A few days ago I returned to Atlanta GA for the funeral of a giant in the Black construction field. Art J. Queen’s influence was not limited to the construction industry, he was an exceptionally good man in all aspects of his life. He never met a person he did not want to help. He would give you the shirt off his back. I could only attribute his goodness to his Christian values which he wore on his sleeves with pride. I am so thankful that I had a chance to know this man and regret I did try to spend more time in his presence.
I had not been in Atlanta in a while but it did not take me long to feel at home. And I was elated and exceedingly happy to be surrounded by so many Black people. It was almost like I could breathe again and a sense of my African/Blackness rushed in to revive me. There is nothing like being around Black people in mass and immersed in their authentic selves. You get to see the good, the bad, and the ugly and most beautiful in all our variations. For me, it was breathtaking and make me know how isolated I am from my roots. For a minute I saw the awesomeness of their material accumulations and spectacular political/social achievements but what was most impressive for me was that they seem like they were in control of their environment and had a spirit of wholeness. I might have just been intoxicated by the intensity of being around so many Black people. But whatever the case might be, I know I wanted more and was sorry to leave this Black Oasis. I know I had my rose-colored glasses on because I could see over in the distance that everything was not straight in the ATL. One wrong turn in the wrong direction could have changed my perspective one hundred degrees. I just know that when I left ATL it was as if I had not finished a delicious meal. God knows that being Black is a precious earthy attribute and I went to the ground in Atlanta.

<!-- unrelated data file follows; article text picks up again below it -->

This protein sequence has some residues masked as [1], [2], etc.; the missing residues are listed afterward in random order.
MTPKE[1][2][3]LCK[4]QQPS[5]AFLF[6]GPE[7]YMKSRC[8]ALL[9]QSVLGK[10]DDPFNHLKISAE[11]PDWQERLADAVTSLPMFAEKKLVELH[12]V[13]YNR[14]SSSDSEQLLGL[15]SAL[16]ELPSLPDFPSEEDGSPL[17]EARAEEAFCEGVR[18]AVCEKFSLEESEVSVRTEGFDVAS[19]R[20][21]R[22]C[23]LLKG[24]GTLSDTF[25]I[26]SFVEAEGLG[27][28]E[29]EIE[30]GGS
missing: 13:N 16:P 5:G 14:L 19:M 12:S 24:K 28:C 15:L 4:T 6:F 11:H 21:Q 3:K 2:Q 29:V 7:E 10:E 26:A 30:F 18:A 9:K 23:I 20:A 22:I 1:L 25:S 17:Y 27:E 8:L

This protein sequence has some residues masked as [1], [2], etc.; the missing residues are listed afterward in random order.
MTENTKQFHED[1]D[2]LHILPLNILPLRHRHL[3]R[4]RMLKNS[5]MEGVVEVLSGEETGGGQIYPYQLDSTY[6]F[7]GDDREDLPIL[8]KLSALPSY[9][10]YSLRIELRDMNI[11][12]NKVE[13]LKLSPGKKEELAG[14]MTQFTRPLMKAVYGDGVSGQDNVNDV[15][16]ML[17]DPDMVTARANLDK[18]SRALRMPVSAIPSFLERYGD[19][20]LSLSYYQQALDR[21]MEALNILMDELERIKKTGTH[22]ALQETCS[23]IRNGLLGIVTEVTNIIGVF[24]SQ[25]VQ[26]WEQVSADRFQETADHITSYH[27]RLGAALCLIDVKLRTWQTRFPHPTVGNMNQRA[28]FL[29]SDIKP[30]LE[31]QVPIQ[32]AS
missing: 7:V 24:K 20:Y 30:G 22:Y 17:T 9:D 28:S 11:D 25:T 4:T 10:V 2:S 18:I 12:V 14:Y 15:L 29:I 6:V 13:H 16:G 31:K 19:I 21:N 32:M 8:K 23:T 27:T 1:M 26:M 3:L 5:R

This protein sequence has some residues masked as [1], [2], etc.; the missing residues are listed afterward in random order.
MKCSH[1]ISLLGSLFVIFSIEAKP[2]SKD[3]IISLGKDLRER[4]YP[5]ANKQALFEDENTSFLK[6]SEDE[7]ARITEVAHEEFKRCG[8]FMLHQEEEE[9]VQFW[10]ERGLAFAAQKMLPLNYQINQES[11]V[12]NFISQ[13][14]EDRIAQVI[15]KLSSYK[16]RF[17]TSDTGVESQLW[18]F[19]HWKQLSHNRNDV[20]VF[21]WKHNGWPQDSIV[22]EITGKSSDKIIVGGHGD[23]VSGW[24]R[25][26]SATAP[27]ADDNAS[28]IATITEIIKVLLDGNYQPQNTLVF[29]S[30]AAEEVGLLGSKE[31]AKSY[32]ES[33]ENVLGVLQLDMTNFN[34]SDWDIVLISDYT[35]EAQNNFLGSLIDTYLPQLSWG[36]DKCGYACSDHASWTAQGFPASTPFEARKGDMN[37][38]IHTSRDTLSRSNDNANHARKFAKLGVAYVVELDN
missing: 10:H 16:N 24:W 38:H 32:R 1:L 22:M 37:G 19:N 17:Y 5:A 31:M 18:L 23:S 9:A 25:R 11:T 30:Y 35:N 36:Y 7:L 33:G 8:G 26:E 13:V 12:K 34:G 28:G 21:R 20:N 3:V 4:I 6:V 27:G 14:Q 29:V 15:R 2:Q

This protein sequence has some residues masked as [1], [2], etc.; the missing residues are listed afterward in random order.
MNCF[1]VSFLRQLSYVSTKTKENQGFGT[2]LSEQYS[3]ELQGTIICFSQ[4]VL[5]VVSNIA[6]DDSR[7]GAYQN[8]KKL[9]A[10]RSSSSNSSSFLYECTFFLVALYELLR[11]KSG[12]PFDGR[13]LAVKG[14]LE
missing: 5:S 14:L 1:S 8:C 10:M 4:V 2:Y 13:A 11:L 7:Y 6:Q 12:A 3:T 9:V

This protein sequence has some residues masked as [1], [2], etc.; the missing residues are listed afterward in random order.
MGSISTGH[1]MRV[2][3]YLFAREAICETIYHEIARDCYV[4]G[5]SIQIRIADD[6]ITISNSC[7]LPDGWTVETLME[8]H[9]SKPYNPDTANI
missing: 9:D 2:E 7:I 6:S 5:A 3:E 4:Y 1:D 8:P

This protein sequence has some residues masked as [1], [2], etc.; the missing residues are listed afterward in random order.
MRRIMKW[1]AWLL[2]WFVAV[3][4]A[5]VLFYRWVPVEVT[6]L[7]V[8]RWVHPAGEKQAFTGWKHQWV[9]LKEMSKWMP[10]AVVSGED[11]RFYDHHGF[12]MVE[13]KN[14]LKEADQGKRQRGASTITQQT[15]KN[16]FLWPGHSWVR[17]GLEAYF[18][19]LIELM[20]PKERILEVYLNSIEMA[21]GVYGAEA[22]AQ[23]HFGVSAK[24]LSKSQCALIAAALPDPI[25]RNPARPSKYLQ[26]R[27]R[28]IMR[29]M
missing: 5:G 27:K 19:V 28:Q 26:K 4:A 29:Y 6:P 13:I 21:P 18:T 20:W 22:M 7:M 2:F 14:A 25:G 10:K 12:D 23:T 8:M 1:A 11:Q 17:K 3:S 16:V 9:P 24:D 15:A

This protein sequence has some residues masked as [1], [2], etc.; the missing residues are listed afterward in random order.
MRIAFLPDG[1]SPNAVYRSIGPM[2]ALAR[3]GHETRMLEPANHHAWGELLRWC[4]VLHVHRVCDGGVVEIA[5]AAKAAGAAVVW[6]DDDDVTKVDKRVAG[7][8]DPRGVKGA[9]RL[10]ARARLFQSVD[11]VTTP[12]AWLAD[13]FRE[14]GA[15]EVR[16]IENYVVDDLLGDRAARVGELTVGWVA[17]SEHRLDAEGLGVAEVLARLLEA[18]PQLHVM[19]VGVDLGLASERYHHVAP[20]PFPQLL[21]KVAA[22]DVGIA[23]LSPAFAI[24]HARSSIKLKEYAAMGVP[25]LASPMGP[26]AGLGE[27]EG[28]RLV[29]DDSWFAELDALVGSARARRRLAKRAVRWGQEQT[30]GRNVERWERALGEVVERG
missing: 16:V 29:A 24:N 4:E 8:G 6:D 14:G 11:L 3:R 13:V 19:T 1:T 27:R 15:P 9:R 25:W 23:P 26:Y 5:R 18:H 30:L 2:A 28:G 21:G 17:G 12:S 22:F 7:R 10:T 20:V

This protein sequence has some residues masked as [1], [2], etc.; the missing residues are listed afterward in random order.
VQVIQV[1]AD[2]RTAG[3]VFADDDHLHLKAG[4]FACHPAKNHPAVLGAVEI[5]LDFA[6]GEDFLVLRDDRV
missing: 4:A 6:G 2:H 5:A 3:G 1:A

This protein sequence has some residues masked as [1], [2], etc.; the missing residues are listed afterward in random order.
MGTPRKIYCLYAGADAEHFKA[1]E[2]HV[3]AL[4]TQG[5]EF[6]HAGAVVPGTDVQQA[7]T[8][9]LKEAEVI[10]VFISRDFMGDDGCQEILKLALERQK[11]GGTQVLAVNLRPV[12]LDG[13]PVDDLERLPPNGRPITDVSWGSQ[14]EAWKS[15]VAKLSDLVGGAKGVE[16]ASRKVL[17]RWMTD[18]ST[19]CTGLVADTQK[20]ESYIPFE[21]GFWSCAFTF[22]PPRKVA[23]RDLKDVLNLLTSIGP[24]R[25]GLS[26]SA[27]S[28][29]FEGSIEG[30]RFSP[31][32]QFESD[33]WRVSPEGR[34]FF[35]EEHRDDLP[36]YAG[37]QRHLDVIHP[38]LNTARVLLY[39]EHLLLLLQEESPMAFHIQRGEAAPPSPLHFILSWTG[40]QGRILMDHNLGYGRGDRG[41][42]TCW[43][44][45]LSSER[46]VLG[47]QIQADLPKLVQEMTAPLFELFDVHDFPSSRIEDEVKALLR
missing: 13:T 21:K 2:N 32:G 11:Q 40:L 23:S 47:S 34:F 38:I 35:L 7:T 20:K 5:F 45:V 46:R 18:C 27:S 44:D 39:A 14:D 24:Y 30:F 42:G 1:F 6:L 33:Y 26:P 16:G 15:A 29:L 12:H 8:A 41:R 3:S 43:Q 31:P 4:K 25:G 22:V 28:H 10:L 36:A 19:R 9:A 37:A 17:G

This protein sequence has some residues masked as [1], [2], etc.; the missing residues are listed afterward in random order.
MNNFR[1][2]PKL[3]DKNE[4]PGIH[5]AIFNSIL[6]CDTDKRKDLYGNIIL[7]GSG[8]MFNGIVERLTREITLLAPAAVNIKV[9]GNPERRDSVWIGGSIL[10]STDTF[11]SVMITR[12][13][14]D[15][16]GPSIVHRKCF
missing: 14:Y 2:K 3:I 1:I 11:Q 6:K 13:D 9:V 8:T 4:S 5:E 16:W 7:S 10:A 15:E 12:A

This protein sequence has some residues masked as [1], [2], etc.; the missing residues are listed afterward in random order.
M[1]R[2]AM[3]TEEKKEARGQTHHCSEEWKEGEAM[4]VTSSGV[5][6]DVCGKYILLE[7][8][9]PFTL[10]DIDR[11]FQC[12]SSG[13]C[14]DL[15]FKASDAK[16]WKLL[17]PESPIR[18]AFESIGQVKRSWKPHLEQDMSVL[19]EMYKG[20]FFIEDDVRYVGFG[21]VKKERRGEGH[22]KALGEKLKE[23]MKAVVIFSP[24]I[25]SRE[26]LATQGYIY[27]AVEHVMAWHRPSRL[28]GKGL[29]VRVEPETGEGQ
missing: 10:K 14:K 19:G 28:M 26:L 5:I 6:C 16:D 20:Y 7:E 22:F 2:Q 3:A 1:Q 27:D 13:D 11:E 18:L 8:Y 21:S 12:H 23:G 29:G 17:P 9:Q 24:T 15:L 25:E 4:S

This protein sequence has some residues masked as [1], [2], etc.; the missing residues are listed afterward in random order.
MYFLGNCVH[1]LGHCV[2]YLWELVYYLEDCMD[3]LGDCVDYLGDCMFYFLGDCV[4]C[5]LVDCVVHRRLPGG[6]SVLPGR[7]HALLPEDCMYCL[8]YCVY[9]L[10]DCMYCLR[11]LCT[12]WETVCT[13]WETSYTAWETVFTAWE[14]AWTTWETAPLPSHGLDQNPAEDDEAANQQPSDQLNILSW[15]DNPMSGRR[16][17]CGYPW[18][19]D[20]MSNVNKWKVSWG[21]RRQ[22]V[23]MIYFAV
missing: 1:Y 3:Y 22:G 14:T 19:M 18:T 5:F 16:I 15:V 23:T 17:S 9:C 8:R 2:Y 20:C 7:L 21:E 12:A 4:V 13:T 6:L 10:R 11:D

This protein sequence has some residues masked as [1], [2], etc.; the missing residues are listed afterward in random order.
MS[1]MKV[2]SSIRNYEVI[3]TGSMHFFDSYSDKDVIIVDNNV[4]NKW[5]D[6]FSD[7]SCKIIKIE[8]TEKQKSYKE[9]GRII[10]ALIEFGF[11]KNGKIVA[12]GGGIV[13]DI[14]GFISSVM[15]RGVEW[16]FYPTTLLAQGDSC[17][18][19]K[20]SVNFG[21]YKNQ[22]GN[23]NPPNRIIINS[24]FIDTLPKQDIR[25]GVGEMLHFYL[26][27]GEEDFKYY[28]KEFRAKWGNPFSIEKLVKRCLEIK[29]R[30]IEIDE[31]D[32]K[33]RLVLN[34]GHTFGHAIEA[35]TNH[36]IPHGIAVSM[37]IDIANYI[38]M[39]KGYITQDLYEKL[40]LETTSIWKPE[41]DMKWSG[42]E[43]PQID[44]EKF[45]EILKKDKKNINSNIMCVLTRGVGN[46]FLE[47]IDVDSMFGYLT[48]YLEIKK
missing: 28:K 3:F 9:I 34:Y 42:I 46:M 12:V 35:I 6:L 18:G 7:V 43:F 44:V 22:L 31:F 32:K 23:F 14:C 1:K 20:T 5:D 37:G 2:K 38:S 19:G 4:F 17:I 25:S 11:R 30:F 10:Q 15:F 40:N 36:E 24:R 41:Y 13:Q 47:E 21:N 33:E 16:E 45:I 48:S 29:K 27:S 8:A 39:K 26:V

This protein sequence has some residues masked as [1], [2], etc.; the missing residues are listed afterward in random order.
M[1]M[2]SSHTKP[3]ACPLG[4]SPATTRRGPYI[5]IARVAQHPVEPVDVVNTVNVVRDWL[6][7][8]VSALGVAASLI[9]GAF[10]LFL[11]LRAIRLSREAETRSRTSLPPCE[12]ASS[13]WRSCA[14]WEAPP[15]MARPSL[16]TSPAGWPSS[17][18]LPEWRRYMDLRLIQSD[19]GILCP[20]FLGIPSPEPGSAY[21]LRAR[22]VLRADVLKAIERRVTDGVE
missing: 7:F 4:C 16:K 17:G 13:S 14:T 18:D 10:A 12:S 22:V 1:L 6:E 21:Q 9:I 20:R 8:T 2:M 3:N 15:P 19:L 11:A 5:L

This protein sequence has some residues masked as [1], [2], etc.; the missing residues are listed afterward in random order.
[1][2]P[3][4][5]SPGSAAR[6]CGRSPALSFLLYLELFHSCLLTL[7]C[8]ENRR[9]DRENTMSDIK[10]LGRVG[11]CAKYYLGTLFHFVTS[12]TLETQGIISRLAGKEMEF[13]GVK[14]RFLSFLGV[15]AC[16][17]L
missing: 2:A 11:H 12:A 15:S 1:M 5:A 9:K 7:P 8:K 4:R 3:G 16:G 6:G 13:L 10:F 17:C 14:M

This guy promotes everything good about Portland
We go way back. I hope we can continue into the future with good times. This guy promotes everything good about Portland
A Vessel of HOPE
I decided to run for the President of the local Portland branch the NAACP. The election is in a few hours and I hope folks vote for me. But win or lose I know this organization is still relevant in spite of the local branch’s reputation. If I am elected I hope to change all that because we need every tool in the tool kit to help rebuild our community. Thank God everybody knows that black people in America are the most resilient people on the planet. Let’s see if can make the Portland branch a powerful instrument in the fight for justice, equity and anti-discrimination. As Jesse would say ” Let’s keep HOPE alive”
See my campaign information:
Campaign Statement and Profile_Portland Branch NAACP Members-final
If I ever decided I would join a Cult it would be headed by Keith Olbermann. What a brilliant provocative Dude. He use to be on MSNBC headlined as CountDown. Now I see why no major network has picked him up. He voraciously tells the truth. Thanks, IHeart Radio for rescuing him.
Check his Podcasts out: https://www.iheart.com/podcast/1119-countdown-with-keith-olbe-99705496/
If only I could be like Keith:
Parting of the Sea